25 at 25, Part 1

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Five days from now marks my 25th trip around the sun. As Joe Walsh said, “Life’s been good to me so far.” I’ve been blessed to wake up every day and do stuff that I mostly enjoy doing, with people I enjoy being around, in a place I enjoy living. I am truly grateful.

A few months ago, I had the idea to post 25 things I’ve learned about life in (nearly) 25 years on this earth. I started this on Facebook 20 days ago, posting 1 thing per day for 25 days. With t-minus 5 days and counting, I figured now would be a good time to start posting them on my website.

These “learnings” are in no particular order. Some might call them “rules” or “laws” (like 12 Rules for Life or The 48 Laws of Power), but I’m not sure either term is correct. So for now, I’m simply calling this series of posts “25 at 25”.

You may agree or disagree with these observations, and that’s fine. I am happy to hear other thoughts and perspectives. (If you do have one, please write me and let me know!)

Without further ado, here we go…

25 at 25 #1: What you wear influences how you feel.

Despite working from home during coronavirus, I’ve continued to wear a polo shirt like I’d wear to work. I wear my elegant Seiko watch instead of my G-Shock. And, during springtime, I still wore chinos. (Now it’s summer in Texas and I’m wearing shorts—obviously.)

I’ve seen this play out throughout my life. Dressing sharp brings confidence and poise. It also attracts the right kind of attention, which in turn boosts your confidence… and creates a sort of virtuous cycle. (That’s one reason you should dress up for job interviews, hot dates, big events….)

Dressing haphazardly or sloppily can have the opposite effect. Logo t-shirts and cargo shorts might be easy to throw on, but it’s not what you want to wear if you’re looking to elevate your spirits—at least in my experience.

I figure as long as I have to wear clothes, I’d might as well clothes that are comfortable and make me feel good about myself. (But don’t expect to see me wearing a suit and tie if I’m working in the yard.)

25 at 25 #2: Life is good.

I don’t mean this as a cliché saying.

I mean that life, the state of being alive, is a good, beautiful, and valuable thing and should be cherished.

If you ever think that life is rotten, remember that there is no one else like you on this planet. The world needs you. The world needs your uniqueness.

And if you ever feel down, remember that the low points of life will just make the high points feel even higher.

Life is good.

25 at 25 #3: Everyone acts in their own self-interest all the time.

This sounds very Machiavellian on the surface, but think about it for a minute.

Even when you act selfless or give to someone else in some way, you’re doing it because you feel rewarded for the good feeling you get for being selfless (as opposed to the pain you’d feel for being selfish).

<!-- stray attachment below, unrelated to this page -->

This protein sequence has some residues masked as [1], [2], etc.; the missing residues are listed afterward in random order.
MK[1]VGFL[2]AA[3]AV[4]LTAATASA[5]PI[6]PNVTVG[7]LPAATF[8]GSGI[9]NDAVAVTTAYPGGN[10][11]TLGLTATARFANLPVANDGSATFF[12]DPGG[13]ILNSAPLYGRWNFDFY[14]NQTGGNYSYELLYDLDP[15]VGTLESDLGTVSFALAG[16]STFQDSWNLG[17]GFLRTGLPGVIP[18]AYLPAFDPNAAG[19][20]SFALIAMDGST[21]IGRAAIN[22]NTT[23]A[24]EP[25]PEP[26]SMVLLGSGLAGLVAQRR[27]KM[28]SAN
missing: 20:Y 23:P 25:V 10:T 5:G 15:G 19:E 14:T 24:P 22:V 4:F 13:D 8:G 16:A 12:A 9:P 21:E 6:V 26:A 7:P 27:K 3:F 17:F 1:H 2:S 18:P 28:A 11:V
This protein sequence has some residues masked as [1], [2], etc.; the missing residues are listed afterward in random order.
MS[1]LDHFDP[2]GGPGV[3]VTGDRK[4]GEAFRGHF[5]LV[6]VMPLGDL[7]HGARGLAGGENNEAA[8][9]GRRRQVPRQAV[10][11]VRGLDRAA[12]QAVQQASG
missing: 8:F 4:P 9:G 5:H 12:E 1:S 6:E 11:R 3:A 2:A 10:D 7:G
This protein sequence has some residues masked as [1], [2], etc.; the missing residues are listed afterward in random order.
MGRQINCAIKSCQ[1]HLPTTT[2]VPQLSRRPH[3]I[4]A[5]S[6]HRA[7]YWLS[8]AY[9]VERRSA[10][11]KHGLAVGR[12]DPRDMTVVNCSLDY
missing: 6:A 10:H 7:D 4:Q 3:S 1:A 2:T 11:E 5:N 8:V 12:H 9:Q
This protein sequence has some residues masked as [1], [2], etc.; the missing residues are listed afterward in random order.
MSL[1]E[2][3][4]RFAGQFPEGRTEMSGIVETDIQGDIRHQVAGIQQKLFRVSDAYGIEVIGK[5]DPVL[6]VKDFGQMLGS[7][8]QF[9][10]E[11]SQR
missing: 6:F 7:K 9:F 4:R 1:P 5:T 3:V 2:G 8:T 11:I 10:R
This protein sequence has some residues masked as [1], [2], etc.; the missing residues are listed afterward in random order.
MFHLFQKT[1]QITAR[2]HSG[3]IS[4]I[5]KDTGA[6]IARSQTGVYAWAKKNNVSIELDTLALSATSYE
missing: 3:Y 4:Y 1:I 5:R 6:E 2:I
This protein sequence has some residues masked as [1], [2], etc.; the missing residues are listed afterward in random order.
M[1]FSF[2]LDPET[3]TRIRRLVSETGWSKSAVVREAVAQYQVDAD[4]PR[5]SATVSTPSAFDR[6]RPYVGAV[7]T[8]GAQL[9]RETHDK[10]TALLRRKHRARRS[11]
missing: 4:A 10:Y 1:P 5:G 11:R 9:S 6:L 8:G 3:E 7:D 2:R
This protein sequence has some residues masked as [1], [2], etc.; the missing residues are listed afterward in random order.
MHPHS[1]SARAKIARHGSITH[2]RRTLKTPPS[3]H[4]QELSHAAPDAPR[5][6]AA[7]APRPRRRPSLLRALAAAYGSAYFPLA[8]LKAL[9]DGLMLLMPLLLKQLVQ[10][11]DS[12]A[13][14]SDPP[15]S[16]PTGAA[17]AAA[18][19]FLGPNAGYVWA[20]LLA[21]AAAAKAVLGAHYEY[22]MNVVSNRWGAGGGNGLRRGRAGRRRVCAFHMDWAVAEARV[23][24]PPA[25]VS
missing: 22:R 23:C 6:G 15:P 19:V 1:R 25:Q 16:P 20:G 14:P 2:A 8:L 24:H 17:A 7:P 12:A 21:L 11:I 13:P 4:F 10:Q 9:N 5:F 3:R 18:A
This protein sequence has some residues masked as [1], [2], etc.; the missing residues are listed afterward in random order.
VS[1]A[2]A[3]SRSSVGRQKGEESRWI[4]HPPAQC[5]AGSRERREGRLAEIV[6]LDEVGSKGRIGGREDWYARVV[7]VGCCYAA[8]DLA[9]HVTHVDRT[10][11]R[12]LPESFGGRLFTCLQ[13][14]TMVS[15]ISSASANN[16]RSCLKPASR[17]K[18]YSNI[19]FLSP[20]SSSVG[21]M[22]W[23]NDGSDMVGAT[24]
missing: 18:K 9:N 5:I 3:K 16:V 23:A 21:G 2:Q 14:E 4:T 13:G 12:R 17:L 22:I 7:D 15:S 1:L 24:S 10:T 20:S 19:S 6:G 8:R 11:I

That’s one reason it’s important to give some of what you have to those who have not; the act of giving places you in a position of abundance, makes you feel wealthy (even if you’re not, in relative terms), and (I believe) invites greater success in life.

So, act in your own self-interest and help yourself by helping others.

25 at 25 #4: Journal something every day.

Yes, I’m a writer and I’m very introspective. Therefore, I’m probably more likely than most to keep a journal.

But that doesn’t mean you shouldn’t journal if you don’t like to write or aren’t “in tune” with your thoughts and feelings.

A couple years ago, I read a blog post about a man whose life was in a rut. He hated his job, his relationship with his wife was on the rocks, his wallet was empty, etc. He started journaling as a way to express himself.

But instead of just writing about how awful everything was, he started writing about things he was thankful every day. Just a few bits of gratitude he had towards God, towards other people, towards how his day went.

Two years and over 730 journal entries later, he had considerably turned his life around. He had moved into a better job that he enjoyed, his marriage was stronger than ever, and he no longer had more month at the end of his money.

He credited journaling every day for turning his life around. Specifically, he believes it was his “gratitude journaling”.

Now, that’s not to say that your life will improve so dramatically by journaling and being thankful. But I can tell you firsthand that it’s improved my outlook on life, and I am a much better person for it.

So give journaling a try and get your thoughts and feelings out on paper. Be thankful for anything that went right today and show gratitude to those who make your life even just a little bit better.

25 at 25 #5: Always carry something for storing ideas.

I can’t tell you how many times I’ve been doing something mundane and had a lightbulb moment.

“This is the perfect solution for my client!” while taking a shower.

“That would be a great idea for a novel!” while driving around.

“I need to write that riff down!” while I’m listening to a street band in Prague and my guitar is an ocean away.

And so on.

Those are all real situations I’ve found myself in. Lots of times I have a notebook on hand for jotting things down. Sometimes I just use OneNote on my phone. (OneNote is the best, by the way.)

Ideas are fleeting, so capture them when they come to you. Entertain them, even if you don’t pursue them, by writing them down. You’ll open yourself up to having more and more good ideas—and you should keep writing them down.

And when you have a really, really great idea… you’ll be ready to grab hold of it, explore it, and maybe… just maybe… bring it into reality.


I hope you enjoyed these first 5 observations. If you’d like to continue reading, here are the next 5.

Thanks for reading!

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